Social relationships, and the spaces through which they are encountered, are integral to young people's construction of identity. How they negotiate interactions with peers, family and others is important for young people's understanding of who they are and how they fit into their communities. Although research within the new social studies of childhood has focused to some extent on children's family and peer relationships, little attention has been given to the particular dynamics inherent in the relationships of working children. This article therefore focuses on the lives of young commercial sex workers in Ethiopia, and explores how the spatial and temporal performances of multiple fractured identities are used in the negotiation of relationships that take place within and beyond the spaces of sex work. Qualitative research was carried out with 30 teenage ‘bar girls’, aged 14–19, who are engaged in sex work in Nazareth, to explore the processes that influence and shape their lives. Drawing on a conceptualisation of performativity that recognises the spatiality of performative identities, the article illustrates how young sex workers manage multiple identities across the spaces of sex work and how their identities change through relationships at work, in their communities and with their families. The article demonstrates that the nuanced micro-power negotiations taking place result in feminine identities that are encased within wider structures of rural poverty.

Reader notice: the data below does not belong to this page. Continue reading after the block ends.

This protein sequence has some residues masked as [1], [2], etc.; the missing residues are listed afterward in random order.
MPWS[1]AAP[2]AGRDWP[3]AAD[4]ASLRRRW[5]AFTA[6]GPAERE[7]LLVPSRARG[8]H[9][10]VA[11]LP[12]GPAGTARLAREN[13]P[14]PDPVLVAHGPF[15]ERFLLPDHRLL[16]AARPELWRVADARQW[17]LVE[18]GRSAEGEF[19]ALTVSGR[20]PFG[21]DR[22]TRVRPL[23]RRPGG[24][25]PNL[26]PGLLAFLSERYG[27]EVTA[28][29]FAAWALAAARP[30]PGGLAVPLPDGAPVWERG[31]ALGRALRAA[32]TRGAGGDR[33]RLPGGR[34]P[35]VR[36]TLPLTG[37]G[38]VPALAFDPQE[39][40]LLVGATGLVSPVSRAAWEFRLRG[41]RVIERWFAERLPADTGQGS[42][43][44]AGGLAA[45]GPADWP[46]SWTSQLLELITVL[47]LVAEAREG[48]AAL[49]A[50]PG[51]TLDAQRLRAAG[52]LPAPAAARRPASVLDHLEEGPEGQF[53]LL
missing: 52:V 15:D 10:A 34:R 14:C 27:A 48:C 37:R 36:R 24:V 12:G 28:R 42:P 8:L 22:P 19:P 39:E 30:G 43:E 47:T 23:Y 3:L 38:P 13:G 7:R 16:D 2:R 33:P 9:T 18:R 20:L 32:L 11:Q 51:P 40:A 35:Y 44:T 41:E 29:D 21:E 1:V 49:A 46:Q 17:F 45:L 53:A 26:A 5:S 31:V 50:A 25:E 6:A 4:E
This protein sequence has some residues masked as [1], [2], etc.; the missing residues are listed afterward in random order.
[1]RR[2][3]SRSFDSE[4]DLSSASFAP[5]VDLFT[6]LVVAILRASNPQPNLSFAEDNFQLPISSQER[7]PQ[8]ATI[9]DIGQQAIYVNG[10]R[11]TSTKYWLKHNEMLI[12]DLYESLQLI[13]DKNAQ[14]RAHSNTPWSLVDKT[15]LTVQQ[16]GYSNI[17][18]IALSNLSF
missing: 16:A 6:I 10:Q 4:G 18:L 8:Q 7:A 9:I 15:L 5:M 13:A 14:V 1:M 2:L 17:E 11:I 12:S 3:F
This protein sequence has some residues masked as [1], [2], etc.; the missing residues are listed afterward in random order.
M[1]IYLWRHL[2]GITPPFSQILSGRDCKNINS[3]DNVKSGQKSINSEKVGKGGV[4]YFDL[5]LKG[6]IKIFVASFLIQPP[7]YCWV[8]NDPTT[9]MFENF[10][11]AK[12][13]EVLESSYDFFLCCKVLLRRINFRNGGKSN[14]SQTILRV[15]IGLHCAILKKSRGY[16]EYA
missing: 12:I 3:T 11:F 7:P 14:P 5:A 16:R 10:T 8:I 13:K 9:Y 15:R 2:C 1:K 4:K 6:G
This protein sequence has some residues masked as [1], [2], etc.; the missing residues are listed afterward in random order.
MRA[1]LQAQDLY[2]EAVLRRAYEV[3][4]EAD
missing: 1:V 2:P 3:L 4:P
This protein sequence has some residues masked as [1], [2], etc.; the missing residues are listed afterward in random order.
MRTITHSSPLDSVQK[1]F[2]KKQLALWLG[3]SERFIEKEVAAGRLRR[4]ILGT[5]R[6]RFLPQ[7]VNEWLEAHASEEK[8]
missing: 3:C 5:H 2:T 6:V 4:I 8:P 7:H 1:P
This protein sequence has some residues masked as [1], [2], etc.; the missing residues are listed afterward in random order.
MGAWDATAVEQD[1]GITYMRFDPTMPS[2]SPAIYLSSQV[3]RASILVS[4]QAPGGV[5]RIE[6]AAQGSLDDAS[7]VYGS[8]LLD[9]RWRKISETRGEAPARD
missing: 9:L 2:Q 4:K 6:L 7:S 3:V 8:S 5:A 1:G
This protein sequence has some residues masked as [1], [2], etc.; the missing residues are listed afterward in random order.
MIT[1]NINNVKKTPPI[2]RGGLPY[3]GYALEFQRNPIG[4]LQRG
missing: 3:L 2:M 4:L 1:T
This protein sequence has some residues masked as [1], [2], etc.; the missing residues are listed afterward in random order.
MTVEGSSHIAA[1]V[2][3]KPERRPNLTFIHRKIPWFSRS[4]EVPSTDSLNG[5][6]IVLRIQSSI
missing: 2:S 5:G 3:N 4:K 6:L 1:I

- Young people
- Sex work